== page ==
Polyandry is believed to be more likely in societies with scarce environmental resources, since it limits human population growth and enhances child survival. An extreme gender imbalance could also be a justification for polyandry. For example, the selective abortion of female children in India has led to a significant margin in sex ratio, possibly resulting in related men „sharing“ a wife.
Another reason is the frequent absence, for long periods, of a man from the household – for example during a war. It appears that a man preparing for a long departure may arrange a second husband (frequently his brother) for his wife to protect her —and thus the family’s interests. And if she gets impregnated while Husband #1 is gone, it will be by a man of whom he had approved in advance. The woman in such a scenario might not tell the husbands which child belongs to whom in order not to create any problems or issues in their family. Anthropologists have recorded this kind of situation among the Inuit peoples (formerly called Eskimos).
Polyandrous mating systems are also a common phenomenon in the animal kingdom, occurring for example in certain insects, fish, birds, and mammals.
Let’s sum up the causes of polyandry:
Poverty in which one man cannot support his wife
Desire of limited population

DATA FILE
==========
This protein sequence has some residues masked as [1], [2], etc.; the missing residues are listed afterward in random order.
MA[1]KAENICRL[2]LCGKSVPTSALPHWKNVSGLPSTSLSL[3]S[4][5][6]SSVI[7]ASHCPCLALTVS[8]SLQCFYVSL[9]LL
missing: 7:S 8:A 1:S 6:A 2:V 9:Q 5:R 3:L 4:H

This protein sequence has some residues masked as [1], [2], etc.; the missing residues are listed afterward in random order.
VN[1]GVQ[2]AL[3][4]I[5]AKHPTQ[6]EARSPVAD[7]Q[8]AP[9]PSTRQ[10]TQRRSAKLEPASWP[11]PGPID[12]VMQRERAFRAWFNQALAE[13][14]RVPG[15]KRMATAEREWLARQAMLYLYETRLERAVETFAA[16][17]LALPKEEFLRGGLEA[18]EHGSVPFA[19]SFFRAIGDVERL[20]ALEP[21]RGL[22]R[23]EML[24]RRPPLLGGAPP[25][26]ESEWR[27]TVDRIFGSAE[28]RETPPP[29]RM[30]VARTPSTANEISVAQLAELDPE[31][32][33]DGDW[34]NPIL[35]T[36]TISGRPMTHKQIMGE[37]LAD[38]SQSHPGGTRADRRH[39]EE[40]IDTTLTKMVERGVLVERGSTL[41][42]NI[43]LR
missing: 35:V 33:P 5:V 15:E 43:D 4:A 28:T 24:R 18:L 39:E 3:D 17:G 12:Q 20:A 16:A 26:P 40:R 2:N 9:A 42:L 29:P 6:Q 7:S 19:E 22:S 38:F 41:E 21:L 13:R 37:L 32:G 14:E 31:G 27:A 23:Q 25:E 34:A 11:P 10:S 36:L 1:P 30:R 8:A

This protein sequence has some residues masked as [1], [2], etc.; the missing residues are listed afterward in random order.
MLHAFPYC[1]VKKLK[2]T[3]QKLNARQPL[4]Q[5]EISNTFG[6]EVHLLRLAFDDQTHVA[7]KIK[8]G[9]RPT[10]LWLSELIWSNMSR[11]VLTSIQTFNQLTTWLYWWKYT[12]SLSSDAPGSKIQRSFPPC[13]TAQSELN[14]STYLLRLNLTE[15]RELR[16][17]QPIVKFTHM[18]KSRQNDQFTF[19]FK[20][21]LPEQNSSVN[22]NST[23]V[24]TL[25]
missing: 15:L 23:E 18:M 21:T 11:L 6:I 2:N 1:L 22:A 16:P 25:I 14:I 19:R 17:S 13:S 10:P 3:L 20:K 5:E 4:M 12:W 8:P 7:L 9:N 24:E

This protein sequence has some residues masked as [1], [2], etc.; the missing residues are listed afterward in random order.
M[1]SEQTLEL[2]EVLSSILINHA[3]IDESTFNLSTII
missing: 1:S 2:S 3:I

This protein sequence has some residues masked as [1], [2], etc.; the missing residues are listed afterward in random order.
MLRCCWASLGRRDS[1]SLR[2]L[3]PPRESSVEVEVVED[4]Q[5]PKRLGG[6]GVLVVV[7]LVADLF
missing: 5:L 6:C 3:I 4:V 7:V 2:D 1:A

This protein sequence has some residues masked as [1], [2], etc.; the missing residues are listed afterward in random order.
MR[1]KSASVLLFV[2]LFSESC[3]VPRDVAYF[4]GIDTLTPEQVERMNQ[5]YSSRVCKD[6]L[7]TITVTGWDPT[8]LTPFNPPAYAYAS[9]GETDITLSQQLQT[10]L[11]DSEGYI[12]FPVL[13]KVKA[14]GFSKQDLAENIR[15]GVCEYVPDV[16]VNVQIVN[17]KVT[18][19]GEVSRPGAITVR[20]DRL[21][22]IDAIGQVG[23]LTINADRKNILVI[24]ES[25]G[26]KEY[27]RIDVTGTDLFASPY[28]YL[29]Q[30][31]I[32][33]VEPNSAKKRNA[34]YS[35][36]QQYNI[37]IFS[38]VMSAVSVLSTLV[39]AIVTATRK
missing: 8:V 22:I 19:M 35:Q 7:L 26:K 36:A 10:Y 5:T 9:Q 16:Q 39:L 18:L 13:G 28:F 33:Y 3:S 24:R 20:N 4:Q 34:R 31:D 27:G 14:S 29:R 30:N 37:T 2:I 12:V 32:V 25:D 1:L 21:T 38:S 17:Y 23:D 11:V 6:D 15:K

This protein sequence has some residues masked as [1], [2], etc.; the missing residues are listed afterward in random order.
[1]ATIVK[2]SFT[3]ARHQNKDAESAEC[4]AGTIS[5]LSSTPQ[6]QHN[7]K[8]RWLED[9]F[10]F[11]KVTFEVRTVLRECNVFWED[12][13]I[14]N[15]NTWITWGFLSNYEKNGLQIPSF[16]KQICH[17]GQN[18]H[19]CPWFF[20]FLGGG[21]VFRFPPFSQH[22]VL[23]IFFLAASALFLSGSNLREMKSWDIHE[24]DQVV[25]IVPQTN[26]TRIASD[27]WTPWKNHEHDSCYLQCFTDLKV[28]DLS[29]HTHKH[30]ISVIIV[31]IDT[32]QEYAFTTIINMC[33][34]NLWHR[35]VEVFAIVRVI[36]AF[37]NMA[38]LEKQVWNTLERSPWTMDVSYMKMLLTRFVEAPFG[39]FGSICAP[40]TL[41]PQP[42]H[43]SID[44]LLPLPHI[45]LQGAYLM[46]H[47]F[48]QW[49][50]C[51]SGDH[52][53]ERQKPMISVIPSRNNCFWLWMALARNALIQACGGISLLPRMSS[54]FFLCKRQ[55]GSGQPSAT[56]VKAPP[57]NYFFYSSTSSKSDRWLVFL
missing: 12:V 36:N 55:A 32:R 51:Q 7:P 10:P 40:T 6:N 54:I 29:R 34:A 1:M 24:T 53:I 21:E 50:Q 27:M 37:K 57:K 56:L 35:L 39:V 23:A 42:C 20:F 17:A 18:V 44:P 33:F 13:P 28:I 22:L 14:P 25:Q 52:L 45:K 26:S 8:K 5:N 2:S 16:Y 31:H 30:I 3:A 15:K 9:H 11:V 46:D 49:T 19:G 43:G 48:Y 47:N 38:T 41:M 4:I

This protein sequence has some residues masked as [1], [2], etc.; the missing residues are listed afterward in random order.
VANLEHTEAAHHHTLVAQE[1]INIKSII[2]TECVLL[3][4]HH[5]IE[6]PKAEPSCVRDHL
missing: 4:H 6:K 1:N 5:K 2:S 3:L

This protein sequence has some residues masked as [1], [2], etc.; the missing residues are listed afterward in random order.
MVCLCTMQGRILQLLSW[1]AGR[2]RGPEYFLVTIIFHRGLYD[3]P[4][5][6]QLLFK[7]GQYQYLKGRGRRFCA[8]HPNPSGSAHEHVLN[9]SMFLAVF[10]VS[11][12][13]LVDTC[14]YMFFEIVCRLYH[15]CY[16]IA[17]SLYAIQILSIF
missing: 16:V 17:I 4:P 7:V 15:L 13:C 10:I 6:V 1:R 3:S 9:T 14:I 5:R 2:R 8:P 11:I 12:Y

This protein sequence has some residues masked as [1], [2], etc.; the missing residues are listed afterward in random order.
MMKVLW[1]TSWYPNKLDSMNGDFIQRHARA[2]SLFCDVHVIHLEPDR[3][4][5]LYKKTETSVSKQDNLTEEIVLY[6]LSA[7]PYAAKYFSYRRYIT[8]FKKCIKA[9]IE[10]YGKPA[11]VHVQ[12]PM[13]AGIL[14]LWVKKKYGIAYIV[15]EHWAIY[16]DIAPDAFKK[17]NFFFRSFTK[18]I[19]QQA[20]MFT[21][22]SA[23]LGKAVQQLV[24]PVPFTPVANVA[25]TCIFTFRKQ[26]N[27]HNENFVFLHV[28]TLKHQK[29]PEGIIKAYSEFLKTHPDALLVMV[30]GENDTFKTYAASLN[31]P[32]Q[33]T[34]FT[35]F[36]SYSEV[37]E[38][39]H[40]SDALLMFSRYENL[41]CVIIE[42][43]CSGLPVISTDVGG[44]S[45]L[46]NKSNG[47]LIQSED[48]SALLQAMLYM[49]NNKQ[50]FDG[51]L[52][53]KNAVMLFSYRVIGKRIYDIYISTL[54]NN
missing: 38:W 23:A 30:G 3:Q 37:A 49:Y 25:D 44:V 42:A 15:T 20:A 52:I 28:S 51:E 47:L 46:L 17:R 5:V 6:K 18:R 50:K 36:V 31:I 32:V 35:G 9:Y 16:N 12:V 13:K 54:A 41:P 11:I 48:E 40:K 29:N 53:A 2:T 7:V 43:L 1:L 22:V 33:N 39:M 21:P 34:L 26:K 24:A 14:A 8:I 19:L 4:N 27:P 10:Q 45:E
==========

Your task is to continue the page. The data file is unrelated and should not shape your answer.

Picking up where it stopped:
Shortage of women as compared to men
Desire to maintain a joint family system
What are the places where women have more than one husband?
In 2012 anthropologists Kathrine Starkweather and Raymond Hames published a report in Human Nature, identifying 53 societies throughout the world that either used to or still practice polyandry, both formal (i.e., recognized by marriage and co-residence) and informal (when two or more men take care of a woman and are considered the co-fathers of offspring).
We are not going to list all 53 of them, but will instead concentrate on the best-known regions.
TIBET / NEPAL / CHINA
Fraternal polyandry is practiced for example among Tibetans in the Plateau of Tibet, where two or more brothers are married to the same wife, with the lady having equal “sexual access” to them. It is based on the belief that a child can have more than one father.
Although the government of the Tibet Autonomous Region ceased to tolerate new polyandric marriages under family law in 1981, a 2008 survey of Tibetan families found that 20-50% of the families practiced polyandry, with the majority having two husbands. For some remote settlements, the number was as high as 90%. Polyandry was rare among urban residents or non-agricultural households.
The practice seems to be more common if the family is poor and parents cannot divide their humble properties among their sons. The solution to keeping the farmland and property together is by getting married to the same woman. If every brother married separately and had children, family land would be split into unsustainable small plots.